I was really delighted when Alastair asked me to write a few words for this Schumacher Briefing. In my youth I was also inspired by Small is Beautiful, and to this day continue to be uplifted by Fritz Schumacher’s vision of a world in which capital serves humanity instead of humanity being enslaved by capital; a world in which people and nature co-exist harmoniously.
Alastair is a thinker and writer in the same tradition, a man of compassion and integrity whose spiritual ideals shine like a beacon in the darkness of this materialistic age. And I believe that, like Schumacher, Alastair is helping to describe and unfold a more holistic worldview.
The old industrial-capitalist-reductionist worldview is no longer adequate for our needs, and a new paradigm is emerging, because in the words of the poet T. S. Eliot, we “. . . are no longer at ease in the old dispensation.” In fact we are increasingly dis-eased by our overconsumption and the consequent environmental and social decline that is spreading rapidly around the world.
So, can we expect this new dispensation any time soon? Yes, it is already beginning to take shape in our midst, but we must not be complacent. We are at a crossroads, and we must take individual responsibility to consciously nurture this new beginning.
It should be clear that although in one sense we are only a part of the web of life, we are also co-weavers. Whatever action we take shapes and reshapes the world we live in. The challenge is to ensure that our actions are benign and of benefit to all.
If we take up this challenge, the new paradigm will be an expression of a transformed way of being, based on compassion and understanding, and founded on mutual respect. Respect for the Earth, respect for each other and for different ways of seeing and being. It will be further strengthened through collaboration, partnership, and a shared vision aimed at building the ‘fullness of community’ that Alastair believes is “. . . the only hope both for the dignity of the human condition and for our co-evolution with Earth.”
The Earth will once again provide for the needs of all, humans and nature, not just for the few who enrich themselves at the expense of nature and the rest of humanity. We will celebrate natural diversity and embrace a plurality of cultural and spiritual meanings.
Because we express our being, in and through nature, the current state of the planet reflects the impoverishment of the human psyche that has lost its sense of wonder and awe. It no longer sees the ‘Great Spirit’ both concealed and revealed in the natural world.
From the standpoint of Schumacher’s Buddhist Economics the ecological crisis we are experiencing today is a rather predictable outcome of the kinds of deluded human behaviour the Buddha described 2,500 years ago. Greed, hatred and ignorance, the three poisons the Buddha spoke of, are now so widespread that we are quite literally poisoning the seas, the air, the earth itself.
Thus, the imperative of the present era is to BE rather than to DO. In order to DO BETTER we must BE MORE. This is not a justification for passivity and inaction; rather it is a call for the intensification of action, but at an interior level. It is a call for interior transformation and growth. This is not referring to external, physical ‘Limits to Growth’ but rather to the potential for limitless, interior, spiritual expansion.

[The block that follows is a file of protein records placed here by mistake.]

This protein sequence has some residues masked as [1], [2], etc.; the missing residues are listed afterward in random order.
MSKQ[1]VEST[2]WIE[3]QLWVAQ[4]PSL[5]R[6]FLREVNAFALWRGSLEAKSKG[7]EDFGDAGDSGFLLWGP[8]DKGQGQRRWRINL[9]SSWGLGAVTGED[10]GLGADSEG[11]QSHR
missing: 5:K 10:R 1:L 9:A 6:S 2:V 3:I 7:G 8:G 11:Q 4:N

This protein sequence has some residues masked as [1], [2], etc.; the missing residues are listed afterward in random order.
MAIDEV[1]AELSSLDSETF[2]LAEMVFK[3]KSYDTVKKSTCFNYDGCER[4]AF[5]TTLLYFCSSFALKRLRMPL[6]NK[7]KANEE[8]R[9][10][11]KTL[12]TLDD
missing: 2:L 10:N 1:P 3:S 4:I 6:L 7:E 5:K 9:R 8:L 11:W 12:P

To hasten this transformation and renewal we have to focus less on the outer and more on the inner work. This is the paradox of action. For ideas precede intelligent action. So, if our thinking is Holistic, Healthy and Holy, then our resulting actions will bring about positive change. It is surely more than just coincidence that holistic, healthy and holy, all have a common etymology.
As Kabilsingh puts it: “Only when we understand the true nature lying within can we live harmoniously with the rest of the natural world.”
Through the transformation and growth of our inner being and the liberation of the hidden Self, outer renewal will occur. As Alastair puts it: “Self-realisation is not rocket science. It’s just about getting real. Become yourself. Be yourself! Draw forth the same in others.”
An Extract (from Chapter 2: Metaphysical Disease)
Many Logs to Make a Blaze
Once when my son Adam was about 10 years old, we went together to a music festival on the remote Scoraig peninsula in the north-west Scottish highlands. Folks from the lowland cities were camped out all over the grassy meadow overlooking Loch Broom. As I walked about, a youth in his mid-teens came running over. His demeanour was typical of a young man from a disadvantaged urban background. “Is that your son?” he asked me, pointing to Adam who, I could see, was sitting with the youth’s friends around a fire. “Man . . . he’s amazing!”
All that had happened was that Adam had encountered the lads vainly trying to get their campfire going. They’d been holding a cigarette lighter to a single huge log hoping it would eventually ignite! He’d simply shown them how to split it and make some kindling. That way the fire could start small and develop a heart for itself. By stacking larger sticks around in a pyramid, a chimney effect is created that sucks air in and through from underneath. The fire thereby breathes. Bigger sticks catch on from the heat kindled in smaller ones. It takes many logs to make a blaze.